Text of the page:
I'm a rugby player. While it's true that I haven't actually played in many years (I do want to be able to walk into work on Monday mornings, after all) once a rugger, always a rugger. The importance of camaraderie, fitness and teamwork that were instilled those days on the pitch you don't shake very easily. Nor should you.
That's me in the official Mothers Rugby kit during the club's second or third season. We had solid navy jerseys first then we made the big move to 'reverse quarters' jerseys. Later that season, I designed the shield design that still is worn today by both men's and women's teams. -Looking back, it was probably my biggest contribution to the club.
I was never that good really. But, somehow, I managed to play and contribute in my fashion. The players and Dave the coach were good to me and I gradually improved enough to where I think that I was almost an average player on a very good team.
How did I get involved with rugby? How do guys get involved in the French Foreign Legion? Girl trouble. Being pissed. I was in such a mood one day walking through campus when I happened to see a bunch of rag tag guys playing what looked like 'smear the guy with the ball' (or something to that effect). Turns out that was one of the rugby club's first practices. Pob Rike was an equipment dealer who always had a bag of mismatched leftover jerseys in his trunk. Most guys didn't have any proper ones so we all bought those. They were thick cotton oldschool Maxmore jerseys made in South Africa. Greens, yellows, stripes, solids, hoop patterns on the sleeve. Some were torn to bits. Most were filthy. Yet, even though we had no uniform during those first practices, I knew that we were already a team.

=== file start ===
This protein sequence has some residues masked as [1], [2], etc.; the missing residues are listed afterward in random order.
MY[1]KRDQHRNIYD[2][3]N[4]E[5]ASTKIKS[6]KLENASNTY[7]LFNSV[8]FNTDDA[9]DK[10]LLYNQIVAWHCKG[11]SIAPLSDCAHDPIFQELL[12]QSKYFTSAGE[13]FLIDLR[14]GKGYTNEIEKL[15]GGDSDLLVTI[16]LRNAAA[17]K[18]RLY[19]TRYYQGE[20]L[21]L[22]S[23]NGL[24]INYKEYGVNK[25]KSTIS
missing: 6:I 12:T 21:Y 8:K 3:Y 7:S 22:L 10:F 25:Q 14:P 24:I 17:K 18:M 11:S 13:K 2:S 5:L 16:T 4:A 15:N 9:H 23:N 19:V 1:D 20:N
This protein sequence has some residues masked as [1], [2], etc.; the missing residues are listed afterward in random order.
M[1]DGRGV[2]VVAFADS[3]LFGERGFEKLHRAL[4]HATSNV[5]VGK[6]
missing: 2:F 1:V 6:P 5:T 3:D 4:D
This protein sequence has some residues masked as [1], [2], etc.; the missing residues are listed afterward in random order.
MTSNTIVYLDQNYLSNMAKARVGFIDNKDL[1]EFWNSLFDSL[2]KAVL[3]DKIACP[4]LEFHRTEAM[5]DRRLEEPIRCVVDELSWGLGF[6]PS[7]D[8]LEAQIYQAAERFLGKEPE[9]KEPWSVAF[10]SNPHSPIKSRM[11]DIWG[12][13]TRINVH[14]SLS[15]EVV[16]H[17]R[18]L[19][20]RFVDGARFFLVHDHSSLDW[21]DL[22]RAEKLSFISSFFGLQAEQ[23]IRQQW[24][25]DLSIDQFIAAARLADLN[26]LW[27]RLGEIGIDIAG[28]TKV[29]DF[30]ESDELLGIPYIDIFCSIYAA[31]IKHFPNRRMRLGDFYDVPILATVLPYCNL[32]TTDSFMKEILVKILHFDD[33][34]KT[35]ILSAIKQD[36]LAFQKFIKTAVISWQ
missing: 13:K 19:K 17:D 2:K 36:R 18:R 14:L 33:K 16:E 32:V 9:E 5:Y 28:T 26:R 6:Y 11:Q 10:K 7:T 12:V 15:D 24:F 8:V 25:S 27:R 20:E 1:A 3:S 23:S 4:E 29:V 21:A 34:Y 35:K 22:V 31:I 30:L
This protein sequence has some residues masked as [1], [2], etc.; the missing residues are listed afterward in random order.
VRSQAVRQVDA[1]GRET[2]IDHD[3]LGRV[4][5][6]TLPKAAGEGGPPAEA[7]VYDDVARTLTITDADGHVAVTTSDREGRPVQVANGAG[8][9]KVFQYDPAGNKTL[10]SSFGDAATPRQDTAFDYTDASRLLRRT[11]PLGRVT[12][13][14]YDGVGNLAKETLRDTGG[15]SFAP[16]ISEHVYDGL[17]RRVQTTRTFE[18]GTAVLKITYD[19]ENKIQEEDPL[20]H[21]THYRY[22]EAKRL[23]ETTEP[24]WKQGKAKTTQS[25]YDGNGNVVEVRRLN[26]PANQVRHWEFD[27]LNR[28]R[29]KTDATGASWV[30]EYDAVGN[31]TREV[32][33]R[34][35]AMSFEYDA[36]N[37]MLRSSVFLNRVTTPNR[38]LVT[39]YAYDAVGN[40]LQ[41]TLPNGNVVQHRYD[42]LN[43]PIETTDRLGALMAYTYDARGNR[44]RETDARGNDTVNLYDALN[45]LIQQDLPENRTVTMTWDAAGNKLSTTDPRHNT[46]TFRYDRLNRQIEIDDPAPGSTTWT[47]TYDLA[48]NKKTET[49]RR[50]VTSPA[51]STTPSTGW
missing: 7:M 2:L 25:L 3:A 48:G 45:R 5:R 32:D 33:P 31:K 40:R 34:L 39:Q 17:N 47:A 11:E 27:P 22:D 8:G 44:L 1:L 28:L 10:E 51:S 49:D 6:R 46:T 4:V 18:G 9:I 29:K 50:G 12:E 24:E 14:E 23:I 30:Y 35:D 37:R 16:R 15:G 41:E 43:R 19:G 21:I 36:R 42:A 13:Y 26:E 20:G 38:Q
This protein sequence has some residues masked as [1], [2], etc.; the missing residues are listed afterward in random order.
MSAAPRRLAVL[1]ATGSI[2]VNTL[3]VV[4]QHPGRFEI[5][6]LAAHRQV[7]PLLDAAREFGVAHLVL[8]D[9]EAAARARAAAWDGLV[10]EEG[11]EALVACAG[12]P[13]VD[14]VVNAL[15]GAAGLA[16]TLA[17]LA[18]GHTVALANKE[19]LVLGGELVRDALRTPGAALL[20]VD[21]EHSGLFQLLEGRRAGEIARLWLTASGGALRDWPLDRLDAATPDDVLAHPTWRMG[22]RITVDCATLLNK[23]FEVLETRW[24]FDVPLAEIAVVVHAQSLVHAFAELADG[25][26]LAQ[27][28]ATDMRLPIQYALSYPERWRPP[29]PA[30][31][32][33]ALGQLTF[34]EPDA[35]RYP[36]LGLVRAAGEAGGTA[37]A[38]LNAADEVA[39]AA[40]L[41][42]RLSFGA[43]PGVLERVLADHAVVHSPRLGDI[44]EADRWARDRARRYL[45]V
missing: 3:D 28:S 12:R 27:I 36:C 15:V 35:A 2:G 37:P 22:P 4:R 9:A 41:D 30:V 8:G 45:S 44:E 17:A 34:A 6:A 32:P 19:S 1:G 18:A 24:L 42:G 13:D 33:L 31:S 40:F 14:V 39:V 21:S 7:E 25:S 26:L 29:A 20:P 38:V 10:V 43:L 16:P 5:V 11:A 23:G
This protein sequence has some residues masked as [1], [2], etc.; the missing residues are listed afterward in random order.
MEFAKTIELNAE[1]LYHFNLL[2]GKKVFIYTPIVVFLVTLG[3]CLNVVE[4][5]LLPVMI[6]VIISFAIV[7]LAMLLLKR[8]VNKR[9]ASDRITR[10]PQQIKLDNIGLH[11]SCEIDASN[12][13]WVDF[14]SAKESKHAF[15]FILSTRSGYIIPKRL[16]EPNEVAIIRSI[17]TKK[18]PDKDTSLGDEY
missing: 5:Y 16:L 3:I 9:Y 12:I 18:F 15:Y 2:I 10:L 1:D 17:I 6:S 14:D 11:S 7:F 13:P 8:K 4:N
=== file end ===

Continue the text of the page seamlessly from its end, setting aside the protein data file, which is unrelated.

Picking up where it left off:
About half way through that first practice, 'fun time' was over. We were then introduced to what rugby practice was all about; fitness. I was not very fit or very strong. I really never was because I was a tennis player and even though I was on the college varsity tennis team, fitness was never emphasized back then. Rugby was different and we were introduced to that during those first few practices. Line up for wind sprints. Line up for passing drills. We ended up the practice with having to carry a fellow player in our arms in relay races. I was left with a barrel of a guy who become our hooker. He was a big hooker and weighed like he was made of concrete. As a lay on the ground praying to vomit, I knew that I would quit the tennis team immediately.